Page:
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Breaking Down The Law: Can Pres. Trump assert 'total' authority over nation's governors?

President Trump has recently discussed efforts to reopen the economy in the wake of efforts to combat the Coronavirus.

When asked about what individual states may do, President Trump indicated the Federal Government, not the States, would make the decision whether to curb Coronavirus mitigation efforts.

In response, legal scholars and politicians like Governor Cuomo have indicated the President is wrong, and that the individual states have the power to determine whether to reopen.

What are the legal implications of the Federal government lowering the emergency declaration versus the individual states, and what could it mean for Nevada? Here to discuss the issue is attorney Matt Hoffmann with Battle Born Injury Lawyers.

1. So the President is saying the states should reopen according to his directive, but the states are saying they will make their own decisions. Who’s right?

- On paper, going by the Constitution, the states are, of course, right.

- We are a democratic republic, meaning the individual states have the right to make their own laws and run their government the way the see fit, so long as it is not an issue specifically given to the Federal government or in violation of the Constitution.

  • The President is not a “King.”

- And the 10th Amendment lays out this principle.


2. What practical effect could it have on the states, including Nevada, if the President and the Federal government lift their emergency declaration and give new guidance on reopening the economy?

- That’s where gong strictly by the book gets thrown out the window.

- Practically speaking, it would put a lot of states in a difficult position as far as remaining in lockdown with stay at home orders when the Federal government is saying businesses should be open.

  • First, in most of the 13 different emergency declarations issued by our governor, one of the basis’ listed for why he is doing what he’s doing is that the President has declared a national emergency.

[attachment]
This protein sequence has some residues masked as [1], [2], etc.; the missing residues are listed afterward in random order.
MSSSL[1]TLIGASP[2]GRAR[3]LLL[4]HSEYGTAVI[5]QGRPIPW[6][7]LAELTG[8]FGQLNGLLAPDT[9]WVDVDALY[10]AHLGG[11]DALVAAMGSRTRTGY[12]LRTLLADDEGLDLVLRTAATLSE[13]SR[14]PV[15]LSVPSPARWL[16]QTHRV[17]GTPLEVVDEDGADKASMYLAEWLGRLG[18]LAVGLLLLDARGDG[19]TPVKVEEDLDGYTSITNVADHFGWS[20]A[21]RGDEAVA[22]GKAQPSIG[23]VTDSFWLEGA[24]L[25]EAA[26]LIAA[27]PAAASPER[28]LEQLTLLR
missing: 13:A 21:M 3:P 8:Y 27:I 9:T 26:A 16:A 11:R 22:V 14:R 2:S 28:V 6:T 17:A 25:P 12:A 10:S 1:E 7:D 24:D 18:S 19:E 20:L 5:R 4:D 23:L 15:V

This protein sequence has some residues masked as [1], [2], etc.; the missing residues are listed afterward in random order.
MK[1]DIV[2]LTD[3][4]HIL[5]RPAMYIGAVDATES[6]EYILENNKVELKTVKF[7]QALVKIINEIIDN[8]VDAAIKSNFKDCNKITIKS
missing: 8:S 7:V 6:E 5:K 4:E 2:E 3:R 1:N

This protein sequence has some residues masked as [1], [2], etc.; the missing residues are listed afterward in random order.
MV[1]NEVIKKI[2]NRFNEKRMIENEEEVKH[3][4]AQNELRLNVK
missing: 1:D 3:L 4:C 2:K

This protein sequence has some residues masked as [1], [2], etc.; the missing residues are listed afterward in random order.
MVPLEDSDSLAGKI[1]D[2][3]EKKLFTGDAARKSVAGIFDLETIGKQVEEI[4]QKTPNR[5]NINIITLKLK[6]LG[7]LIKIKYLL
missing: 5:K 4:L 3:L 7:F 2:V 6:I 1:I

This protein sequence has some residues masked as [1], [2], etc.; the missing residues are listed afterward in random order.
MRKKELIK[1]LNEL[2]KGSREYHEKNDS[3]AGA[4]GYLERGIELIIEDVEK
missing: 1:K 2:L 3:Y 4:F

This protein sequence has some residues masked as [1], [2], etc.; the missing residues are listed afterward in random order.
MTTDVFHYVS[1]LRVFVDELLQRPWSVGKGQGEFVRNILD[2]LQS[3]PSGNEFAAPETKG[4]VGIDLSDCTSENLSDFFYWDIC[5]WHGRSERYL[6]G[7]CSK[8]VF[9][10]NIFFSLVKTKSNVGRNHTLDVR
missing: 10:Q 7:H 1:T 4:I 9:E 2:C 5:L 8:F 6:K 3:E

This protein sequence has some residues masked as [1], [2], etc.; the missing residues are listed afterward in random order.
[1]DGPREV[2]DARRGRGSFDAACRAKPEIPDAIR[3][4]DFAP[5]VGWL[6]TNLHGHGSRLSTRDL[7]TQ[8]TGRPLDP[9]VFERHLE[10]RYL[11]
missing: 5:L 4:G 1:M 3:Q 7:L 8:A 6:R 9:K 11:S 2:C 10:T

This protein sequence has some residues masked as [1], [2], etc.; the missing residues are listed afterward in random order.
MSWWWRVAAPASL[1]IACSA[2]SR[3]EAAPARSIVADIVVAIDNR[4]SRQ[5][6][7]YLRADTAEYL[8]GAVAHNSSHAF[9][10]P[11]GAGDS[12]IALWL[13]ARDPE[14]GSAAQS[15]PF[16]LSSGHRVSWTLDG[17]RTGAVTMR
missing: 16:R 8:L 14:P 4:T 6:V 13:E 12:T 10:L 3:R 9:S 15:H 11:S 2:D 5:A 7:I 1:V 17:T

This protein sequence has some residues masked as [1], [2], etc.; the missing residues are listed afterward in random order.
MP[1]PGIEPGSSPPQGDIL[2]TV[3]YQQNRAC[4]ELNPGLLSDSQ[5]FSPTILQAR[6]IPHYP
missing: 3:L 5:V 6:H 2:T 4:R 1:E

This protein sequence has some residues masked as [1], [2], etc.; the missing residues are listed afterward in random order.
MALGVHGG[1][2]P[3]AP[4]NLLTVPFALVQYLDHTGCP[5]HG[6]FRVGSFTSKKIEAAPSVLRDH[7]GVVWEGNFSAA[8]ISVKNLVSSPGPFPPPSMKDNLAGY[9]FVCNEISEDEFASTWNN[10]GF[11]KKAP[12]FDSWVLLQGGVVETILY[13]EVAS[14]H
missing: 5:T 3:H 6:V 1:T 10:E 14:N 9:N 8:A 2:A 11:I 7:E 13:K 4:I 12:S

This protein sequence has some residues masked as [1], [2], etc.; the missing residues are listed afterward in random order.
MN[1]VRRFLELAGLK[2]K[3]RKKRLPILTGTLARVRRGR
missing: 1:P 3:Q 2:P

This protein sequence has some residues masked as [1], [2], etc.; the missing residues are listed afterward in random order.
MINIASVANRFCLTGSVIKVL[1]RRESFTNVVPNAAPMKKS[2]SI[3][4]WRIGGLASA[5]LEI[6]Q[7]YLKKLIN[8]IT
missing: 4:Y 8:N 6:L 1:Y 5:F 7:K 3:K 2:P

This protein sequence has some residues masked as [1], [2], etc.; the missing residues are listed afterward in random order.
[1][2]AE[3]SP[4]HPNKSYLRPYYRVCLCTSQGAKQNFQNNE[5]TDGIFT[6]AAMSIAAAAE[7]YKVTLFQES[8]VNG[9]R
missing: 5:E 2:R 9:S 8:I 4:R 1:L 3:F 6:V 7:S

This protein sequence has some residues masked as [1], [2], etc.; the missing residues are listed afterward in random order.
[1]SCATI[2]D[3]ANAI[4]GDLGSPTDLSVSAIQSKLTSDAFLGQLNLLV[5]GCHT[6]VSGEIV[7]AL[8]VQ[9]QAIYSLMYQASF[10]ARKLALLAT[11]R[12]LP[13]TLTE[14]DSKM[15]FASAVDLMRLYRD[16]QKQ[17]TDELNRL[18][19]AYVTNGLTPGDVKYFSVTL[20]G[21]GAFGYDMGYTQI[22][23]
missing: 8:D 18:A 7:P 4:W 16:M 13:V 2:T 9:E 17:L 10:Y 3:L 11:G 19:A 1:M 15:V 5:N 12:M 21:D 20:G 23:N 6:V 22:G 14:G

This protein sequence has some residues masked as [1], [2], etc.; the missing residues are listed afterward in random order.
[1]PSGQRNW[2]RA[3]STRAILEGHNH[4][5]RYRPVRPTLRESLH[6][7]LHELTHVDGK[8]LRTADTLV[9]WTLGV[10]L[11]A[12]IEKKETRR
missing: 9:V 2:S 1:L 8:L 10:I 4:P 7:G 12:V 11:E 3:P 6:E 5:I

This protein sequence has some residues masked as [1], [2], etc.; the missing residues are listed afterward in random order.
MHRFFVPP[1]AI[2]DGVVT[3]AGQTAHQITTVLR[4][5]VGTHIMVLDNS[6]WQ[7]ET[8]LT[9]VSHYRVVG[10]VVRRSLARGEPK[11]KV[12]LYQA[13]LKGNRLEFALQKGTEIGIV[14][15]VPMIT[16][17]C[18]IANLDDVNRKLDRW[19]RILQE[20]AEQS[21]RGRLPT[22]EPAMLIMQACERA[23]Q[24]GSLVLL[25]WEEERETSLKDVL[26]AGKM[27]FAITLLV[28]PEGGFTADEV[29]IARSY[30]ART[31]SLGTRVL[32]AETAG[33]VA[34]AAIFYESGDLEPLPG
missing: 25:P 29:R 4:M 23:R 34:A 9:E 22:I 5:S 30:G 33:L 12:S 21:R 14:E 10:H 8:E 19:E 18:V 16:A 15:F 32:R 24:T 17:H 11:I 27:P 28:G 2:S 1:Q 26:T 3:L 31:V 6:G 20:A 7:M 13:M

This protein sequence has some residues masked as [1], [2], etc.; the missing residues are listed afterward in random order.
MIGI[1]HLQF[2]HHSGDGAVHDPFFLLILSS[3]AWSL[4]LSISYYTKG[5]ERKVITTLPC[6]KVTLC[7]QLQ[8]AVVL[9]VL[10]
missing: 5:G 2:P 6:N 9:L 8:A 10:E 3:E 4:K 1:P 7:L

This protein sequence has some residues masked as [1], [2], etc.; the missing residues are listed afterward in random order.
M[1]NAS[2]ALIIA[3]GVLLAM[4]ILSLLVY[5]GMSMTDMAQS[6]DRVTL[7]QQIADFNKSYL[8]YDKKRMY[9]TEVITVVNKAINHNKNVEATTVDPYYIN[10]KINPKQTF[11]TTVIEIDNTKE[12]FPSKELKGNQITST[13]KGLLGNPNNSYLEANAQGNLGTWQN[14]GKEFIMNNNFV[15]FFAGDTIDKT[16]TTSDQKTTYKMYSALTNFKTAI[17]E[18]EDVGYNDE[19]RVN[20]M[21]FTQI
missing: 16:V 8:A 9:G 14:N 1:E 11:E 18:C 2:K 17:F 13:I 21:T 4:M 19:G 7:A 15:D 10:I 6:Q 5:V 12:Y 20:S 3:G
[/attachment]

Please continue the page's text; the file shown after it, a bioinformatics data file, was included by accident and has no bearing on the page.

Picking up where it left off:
- - If that’s no longer the case, the very basis for having our state in a stay-at-home situation is weakened.

  • Second, in that same vein, if the Federal government is giving new guidelines that encourage businesses to reopen, but our state does not follow that guidance, there is the possibility of businesses and people suing to have the Governor’s directives and our entire Emergency Declaration statute deemed unconstitutional.

- - I think with the current deadline of April 30th, most businesses have just decided to wait it out. But if it is pushed further, and especially if the Federal government is encouraging businesses to reopen, you could see many lawsuits.

  • Third, and I think this is the most important practical issue, our state, and every state, is going to need Federal assistance to recover from this.

- Do you really want to run afoul of the very people you are going to request funding from?

- The example I would give is the drinking age of 21.

  • The Federal government wanted all states to raise their drinking age to 21 back in the 1980s.

- So what did the Federal government do to get around the 10th Amendment? They passed the National Minimum Drinking Age Act, which said that any state that had a drinking age below 21 would lose 5% of their annual Federal Highway funds.

- And the result is that every state has a drinking age of 21.

- So using that as an analogy, you could see a situation where states that have the strictest emergency declarations are deemed ineligible to obtain as much Federal funding.

- - I’m over-simplifying it, to be clear, but in some way, shape, or form, that is what could happen - practically.

- So, does the Federal government have the power to force Nevada to end its State of Emergency? No.

- Does it have leverage? Yes. And I think that is the next battle we could see.